How could Paul do it? What was the source of this radical obedience? The answer is given in 1 Corinthians 15:20: "But in fact Christ has been raised from the dead, the firstfruits of those who have fallen asleep." In other words, Christ was raised, and I will be raised with him. Therefore, nothing suffered for Jesus is in vain (1 Corinthians 15:58).

The hope of the resurrection radically changed the way Paul lived. It freed him from materialism and consumerism. It gave him the power to go without things that many people feel they must have in this life. For example, though he had the right to marry (1 Corinthians 9:5), he renounced that pleasure because he was called to bear so much suffering. This he did because of the resurrection.

This is the way Jesus said the hope of the resurrection is supposed to change our behavior. For example, he told us to invite to our homes people who cannot pay us back in this life. How are we to be motivated to do this? "You will be repaid at the resurrection of the just" (Luke 14:14).

This is a radical call for us to look hard at out present lives to see if they are shaped by the hope of the resurrection. Do we make decisions on the basis of gain in this world or gain in the next? Do we take risks for love's sake that can only be explained as wise if there is a resurrection?

Do we lose heart when our bodies give way to the aging process, and we have to admit that we will never do certain things again. Or do we look to the resurrection and take heart?

We do not lose heart. Though our outer self is wasting away, our inner self is being renewed day by day. For this light momentary affliction is preparing for us an eternal weight of glory beyond all comparison. (2 Corinthians 4:16)

I pray that we will rededicate ourselves during this Easter season to a lifetime of letting the resurrection have its radical effects.

Pastor John

© Desiring God

Weekly Update

Our year is flying by! Here is a peek into our homeschool and what we are currently studying. I uploaded a few pictures our week.

Memory Work
Southern African Countries and Capitals
Romans 12

Acts (Studying God's Word series)

Social Studies
Kenya - Culture and Geography (Enchantment of the World series)
Readings from "World Book" on Africa
finishing up making Africa thematic maps using ideas from Trail Guide to World Geography
IMAX Film: "Kilamanjaro"
History Chanel Film: "The Sahara"


Physics: Understanding and Measuring Matter (CyberEd Physical Science)

Drawing with Angles, Making Line Graphs, Square Roots (CLE Mathematics)

Read an African proverb each day and explained the meaning.

Language Arts
Scrapbook page on "Niger"
Italic Cursive Handwriting (copied a selection from Enchantment of the World: Niger)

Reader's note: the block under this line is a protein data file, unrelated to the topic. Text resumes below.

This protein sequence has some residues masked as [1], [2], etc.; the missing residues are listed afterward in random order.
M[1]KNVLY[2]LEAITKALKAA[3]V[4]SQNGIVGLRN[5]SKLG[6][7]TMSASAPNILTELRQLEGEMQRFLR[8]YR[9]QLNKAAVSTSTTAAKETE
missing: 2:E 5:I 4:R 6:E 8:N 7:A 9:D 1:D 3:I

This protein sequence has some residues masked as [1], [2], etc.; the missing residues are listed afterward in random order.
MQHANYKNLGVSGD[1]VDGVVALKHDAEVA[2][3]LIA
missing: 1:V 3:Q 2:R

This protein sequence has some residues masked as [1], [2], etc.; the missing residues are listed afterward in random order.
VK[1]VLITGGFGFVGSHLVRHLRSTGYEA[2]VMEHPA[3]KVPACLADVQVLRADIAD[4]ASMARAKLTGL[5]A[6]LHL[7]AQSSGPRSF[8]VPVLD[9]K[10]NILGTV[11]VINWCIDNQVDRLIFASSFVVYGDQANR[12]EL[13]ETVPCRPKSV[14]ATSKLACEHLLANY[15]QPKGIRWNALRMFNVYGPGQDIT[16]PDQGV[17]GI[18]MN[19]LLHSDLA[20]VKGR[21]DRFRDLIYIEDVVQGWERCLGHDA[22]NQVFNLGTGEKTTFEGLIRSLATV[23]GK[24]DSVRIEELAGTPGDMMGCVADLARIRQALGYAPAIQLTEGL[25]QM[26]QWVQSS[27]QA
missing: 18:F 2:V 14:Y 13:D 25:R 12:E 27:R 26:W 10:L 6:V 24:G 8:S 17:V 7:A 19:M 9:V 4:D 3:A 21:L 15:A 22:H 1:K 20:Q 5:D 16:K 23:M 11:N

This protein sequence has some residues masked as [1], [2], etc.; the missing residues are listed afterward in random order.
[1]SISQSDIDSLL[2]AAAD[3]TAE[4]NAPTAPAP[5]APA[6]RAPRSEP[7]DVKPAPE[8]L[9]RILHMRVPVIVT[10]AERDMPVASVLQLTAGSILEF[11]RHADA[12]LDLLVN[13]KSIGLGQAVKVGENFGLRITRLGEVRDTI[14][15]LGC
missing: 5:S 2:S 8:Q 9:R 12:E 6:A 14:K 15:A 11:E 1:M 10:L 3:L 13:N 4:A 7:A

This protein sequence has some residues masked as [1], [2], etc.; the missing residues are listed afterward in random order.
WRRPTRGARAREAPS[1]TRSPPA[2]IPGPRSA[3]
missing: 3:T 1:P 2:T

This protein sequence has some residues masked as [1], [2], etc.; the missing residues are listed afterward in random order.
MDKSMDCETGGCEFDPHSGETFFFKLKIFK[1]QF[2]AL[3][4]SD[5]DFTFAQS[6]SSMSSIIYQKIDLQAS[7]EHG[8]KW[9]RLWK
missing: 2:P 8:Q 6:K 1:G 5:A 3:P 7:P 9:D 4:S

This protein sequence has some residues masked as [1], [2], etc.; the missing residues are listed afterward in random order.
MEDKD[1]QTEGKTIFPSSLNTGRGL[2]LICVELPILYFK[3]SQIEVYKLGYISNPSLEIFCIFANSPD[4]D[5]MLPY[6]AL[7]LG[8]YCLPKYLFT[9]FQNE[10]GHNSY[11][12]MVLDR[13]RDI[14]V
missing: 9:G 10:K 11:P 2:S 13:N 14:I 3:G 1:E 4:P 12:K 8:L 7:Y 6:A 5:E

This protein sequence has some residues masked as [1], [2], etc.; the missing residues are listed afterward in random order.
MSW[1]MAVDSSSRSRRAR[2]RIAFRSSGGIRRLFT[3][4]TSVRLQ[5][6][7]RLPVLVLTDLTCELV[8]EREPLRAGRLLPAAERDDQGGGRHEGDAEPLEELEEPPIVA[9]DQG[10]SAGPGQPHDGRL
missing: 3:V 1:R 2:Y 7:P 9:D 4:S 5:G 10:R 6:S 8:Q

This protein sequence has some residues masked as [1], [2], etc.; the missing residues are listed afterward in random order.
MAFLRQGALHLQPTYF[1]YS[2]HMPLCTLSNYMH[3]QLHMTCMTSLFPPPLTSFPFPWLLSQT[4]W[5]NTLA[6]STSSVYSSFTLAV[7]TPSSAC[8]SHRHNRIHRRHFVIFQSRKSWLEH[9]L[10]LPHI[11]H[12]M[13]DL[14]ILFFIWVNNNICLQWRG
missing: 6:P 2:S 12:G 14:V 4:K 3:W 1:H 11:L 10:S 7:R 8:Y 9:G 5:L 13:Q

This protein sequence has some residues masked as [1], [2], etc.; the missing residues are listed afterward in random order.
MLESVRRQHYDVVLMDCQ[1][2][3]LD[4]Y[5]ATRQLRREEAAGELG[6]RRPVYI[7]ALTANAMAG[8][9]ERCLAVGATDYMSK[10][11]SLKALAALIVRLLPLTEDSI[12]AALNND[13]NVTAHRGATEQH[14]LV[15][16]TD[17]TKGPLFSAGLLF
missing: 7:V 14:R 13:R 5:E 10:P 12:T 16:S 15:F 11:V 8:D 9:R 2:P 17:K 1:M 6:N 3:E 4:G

Literature: Winnie: The Horse Gentler # 3
Typing software - current speed is 15 wpm
Vocabulary book: Swahili/English translation of "Jambo!" song of Kenya

Read about and made a "Galimoto Wire Toy." These wheeled toys made out of simple wire are common throughout Africa.

Jambo! from Kenya

Family Read Aloud: Plain Girl

Family Movie: 'Hotel Rwanda'

WE also took a field trip with our co-op to a local amusement park, but it was more fun than educational. I suppose I could count it as a cardio workout, with all the running around and carrying on the kids did. : )

Have a great week in the Lord!

Tuesday, March 11, 2008

Handicraft Idea - Paper Quilling

We were recently introduced at KEEPERS to this engrossing, antique handicraft. I had never heard of it before! Perhaps this will be new for you, too, although it has been around since at least Renaissance times. It's a great creative outlet, and also very inexpensive! All you need is a Paper Quilling tool (under $5 at Michael's), colored typing paper or recycled colored paper, and a paper trimmer to make 1/8" strips of paper.

The girls were taught the basic shapes, and then put them together with their own uniqe designs. We had some pattern ideas out, and they could use these for ideas or come up with their own. Each young lady made four cards.

This is a wonderful way to embellish cards and scrapbooks. It is fun and easy! Miss M has been having a ball with this handicraft, and made some beautiful cards along the way. You can Google "Paper Quilling," for more info, and here are some of the sites I found. Have fun crafting!

What is Quilling?

Basic Shapes

Easy Crafts

Directory of Quilling sites

Card Inspirations:

Sunday, March 09, 2008

Fall Earth Science Plans Revealed!